Prevalence of Deep Vein Thrombosis and Associated Factors in Adult Medical Patients Admitted to the University Teaching Hospital, Lusaka, Zambia

  • C K Mwandama Department of Internal Medicine, University Teaching Hospital, Lusaka, Zambia
  • B Andrews School of Medicine, University of Zambia, Vanderbilt Institute for Global Health (Nashville, TN, USA), and Christ Community Health Services (Memphis, TN, USA)
  • S Lakhi Department of Internal Medicine, University Teaching Hospital, Lusaka, Zambia



Deep vein thrombosis (DVT) and pulmonary embolism (PE) collectively referred to as venous thromboembolism (VTE) are associated with significant morbidity and mortality worldwide.

DVT is common in hospitalized patients with acute medical illness. Routine use of thromboprophylaxis has been shown to reduce prevalence of DVT in hospitalized patients with acute medical illness. Thromboprophylaxis is not routinely given to hospitalized medical patients in most hospitals in Zambia.



The objectives of this study were: to determine the prevalence and anatomical distribution of DVT in medical patients admitted to the UTH for at least 7 days; establish demographic and clinical characteristics of medical patients with DVT and finally determine the accuracy of the Well’s score for DVT.


This was a descriptive, cross sectional analytical study. The sample size comprised 296 medical patients admitted for at least 7 days. A questionnaire was used to obtain demographic characteristics and relevant clinical history. A focused detailed physical examination was conducted to screen for DVT of the lower limbs and Well’s score for DVT computed. Laboratory tests including HIV test and full blood count were done. Biochemical and genetic studies to evaluate for inherited and acquired thrombophilias could not be done due limited financial resources. Compression ultrasound scans (USS) were done on lower limbs of recruited patients to determine the presence of DVT.                                                                                   Variables of interest were compared by chi-square, Kruskal-wallis and t-tests. Multivariate and univariate logistic regression analysis were used to assess for associations between DVT and independent variables of interest.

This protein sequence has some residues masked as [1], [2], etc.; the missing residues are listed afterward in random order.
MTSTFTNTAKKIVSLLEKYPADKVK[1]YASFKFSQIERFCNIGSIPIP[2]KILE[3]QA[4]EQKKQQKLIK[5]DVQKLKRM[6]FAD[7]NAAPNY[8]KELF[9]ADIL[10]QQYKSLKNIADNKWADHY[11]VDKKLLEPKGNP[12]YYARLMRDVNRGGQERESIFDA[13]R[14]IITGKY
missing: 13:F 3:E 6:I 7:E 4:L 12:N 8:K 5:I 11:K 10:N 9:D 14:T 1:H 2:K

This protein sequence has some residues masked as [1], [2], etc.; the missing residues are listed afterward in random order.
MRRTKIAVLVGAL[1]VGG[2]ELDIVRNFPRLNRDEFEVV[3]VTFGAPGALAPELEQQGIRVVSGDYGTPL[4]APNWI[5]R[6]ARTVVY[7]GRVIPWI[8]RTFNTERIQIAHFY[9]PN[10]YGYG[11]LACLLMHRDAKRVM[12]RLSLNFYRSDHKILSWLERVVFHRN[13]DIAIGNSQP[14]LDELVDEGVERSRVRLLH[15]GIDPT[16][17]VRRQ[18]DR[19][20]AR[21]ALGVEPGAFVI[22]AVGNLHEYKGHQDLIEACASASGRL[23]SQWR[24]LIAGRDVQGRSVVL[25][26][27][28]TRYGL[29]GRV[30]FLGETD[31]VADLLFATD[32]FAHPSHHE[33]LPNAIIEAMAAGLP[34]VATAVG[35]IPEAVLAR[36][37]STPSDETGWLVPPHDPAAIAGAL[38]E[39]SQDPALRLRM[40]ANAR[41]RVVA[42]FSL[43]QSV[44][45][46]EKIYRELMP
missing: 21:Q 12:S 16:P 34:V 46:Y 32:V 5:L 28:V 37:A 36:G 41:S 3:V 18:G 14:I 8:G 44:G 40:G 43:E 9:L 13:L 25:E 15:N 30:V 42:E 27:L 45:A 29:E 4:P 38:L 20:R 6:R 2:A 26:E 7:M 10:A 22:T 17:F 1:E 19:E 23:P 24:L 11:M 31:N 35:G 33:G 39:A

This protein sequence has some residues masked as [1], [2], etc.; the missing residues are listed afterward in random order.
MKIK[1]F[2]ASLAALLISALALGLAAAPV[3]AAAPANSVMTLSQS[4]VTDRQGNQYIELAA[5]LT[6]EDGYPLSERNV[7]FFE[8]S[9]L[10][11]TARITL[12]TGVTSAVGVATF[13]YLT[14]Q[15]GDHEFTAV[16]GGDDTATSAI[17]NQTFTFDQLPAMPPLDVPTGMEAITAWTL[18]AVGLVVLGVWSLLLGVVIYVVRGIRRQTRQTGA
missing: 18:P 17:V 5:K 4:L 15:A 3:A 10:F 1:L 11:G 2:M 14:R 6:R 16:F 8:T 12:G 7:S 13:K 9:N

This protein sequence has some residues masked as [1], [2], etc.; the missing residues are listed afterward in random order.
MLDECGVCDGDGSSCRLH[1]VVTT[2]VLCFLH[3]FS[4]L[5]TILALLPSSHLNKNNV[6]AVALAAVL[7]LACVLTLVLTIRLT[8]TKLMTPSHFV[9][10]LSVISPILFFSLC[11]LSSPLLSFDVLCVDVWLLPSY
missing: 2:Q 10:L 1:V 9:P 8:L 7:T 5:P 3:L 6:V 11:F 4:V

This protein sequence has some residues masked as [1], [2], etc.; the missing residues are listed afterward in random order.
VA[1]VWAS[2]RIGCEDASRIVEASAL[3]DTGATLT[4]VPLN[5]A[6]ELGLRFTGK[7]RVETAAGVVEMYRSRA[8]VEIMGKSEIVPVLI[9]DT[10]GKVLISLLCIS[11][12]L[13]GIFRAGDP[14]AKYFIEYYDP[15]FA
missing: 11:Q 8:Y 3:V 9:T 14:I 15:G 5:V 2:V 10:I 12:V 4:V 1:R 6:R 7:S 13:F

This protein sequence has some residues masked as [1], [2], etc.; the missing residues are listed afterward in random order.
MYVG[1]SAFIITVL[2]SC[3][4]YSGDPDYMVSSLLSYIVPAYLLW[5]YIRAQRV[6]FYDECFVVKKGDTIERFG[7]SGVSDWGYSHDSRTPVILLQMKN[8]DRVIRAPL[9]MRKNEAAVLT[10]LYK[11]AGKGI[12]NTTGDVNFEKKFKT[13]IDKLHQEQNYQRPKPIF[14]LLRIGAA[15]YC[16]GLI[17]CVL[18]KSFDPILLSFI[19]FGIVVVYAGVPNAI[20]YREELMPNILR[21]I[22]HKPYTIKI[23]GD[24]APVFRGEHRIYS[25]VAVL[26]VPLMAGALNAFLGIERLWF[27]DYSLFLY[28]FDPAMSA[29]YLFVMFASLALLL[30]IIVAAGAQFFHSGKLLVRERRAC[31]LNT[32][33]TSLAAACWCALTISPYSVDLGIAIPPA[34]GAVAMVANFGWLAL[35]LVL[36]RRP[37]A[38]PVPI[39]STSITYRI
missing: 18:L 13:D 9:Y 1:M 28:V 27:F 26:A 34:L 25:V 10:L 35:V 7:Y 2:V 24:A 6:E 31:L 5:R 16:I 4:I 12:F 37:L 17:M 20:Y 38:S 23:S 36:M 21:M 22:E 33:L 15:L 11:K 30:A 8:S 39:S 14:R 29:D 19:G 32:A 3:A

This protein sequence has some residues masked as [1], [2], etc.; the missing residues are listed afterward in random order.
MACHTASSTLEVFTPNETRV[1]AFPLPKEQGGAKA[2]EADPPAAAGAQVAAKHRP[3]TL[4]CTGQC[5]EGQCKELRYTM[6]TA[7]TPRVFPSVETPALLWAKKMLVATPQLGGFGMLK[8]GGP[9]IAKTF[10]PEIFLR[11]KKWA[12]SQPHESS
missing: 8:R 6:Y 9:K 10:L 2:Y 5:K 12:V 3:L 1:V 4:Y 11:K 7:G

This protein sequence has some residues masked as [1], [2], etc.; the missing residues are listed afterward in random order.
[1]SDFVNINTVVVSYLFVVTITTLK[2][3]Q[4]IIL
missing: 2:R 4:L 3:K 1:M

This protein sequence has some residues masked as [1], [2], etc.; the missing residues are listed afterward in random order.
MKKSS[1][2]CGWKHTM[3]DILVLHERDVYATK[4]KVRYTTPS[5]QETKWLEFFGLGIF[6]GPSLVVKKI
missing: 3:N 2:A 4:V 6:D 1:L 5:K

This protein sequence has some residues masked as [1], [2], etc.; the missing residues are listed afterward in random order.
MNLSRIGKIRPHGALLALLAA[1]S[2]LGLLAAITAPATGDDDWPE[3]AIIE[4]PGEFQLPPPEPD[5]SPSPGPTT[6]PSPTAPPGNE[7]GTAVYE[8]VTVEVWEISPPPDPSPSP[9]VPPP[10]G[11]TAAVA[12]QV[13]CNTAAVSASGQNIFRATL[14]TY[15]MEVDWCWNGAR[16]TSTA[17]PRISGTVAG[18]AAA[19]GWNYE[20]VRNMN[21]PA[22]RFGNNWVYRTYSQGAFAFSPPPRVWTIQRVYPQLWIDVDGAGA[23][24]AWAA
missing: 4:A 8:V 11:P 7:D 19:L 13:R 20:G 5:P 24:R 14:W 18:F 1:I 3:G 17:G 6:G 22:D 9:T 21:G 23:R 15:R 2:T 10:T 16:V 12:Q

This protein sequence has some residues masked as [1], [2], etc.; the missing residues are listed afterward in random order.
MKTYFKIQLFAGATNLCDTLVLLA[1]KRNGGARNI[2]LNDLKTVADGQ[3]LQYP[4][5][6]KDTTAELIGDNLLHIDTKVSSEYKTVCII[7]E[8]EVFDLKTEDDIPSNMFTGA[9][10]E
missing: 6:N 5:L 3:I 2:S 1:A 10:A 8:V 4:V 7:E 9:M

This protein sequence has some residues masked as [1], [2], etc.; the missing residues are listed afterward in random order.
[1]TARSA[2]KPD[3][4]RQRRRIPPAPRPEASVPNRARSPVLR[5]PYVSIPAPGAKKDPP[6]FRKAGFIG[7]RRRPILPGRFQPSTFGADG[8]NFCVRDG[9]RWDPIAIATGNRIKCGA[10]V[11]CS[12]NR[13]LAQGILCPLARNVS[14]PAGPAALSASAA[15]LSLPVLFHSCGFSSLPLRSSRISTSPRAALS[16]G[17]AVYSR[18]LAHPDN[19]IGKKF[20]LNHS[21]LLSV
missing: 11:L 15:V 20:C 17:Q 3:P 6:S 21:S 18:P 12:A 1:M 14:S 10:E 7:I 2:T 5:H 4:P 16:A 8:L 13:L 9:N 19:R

The Prevalence of DVT of the lower limbs was 11.1 % (33/296). Prevalence of proximal lower limb DVT was 9.1%. Eighty two percent (27/33) of all patients with DVT had proximal lower limb DVT. Asymptomatic lower limb DVT was noted in 85 % (28/33) of all patients with DVT.

The Mean age of patients with DVT was 42.12 years (SD 12.71).The mean duration of hospital admission was 11.91 (SD 7.77) days. Seventy six percent (25/33) of all patients with DVT had an infectious disease as a primary diagnosis. Tuberculosis was the most common infectious disease among patients with DVT accounting for 60.6 % (20/33) of all infections. Up to 70 % (23/33) of all patients with DVT were HIV positive.

The specificity for the Wells score specificity for DVT was 73.4% while the sensitivity was 100%.  The accuracy was 76.3%.The positive and negative predictive values were 32% and 100% respectively.


Proximal Lower limb DVT is common among HIV positive medical   patients admitted for at least 7 days at the UTH. In our study, lower extremity proximal DVT was more common in patients with Tuberculosis and a low BMI. Up to 85% of lower limb DVT was asymptomatic. Without a high index of suspicion, lower limb DVT is likely to be missed. The pretest Wells score correlated well with the USS findings and could be used as a rule out test for those with suspected DVT.A follow up study to evaluate for genetic and biochemical factors that predispose to DVT need to be undertaken in the near future. There is need to advocate for thromboprophylaxis in medical patients with acute illness and prolonged hospital stay.


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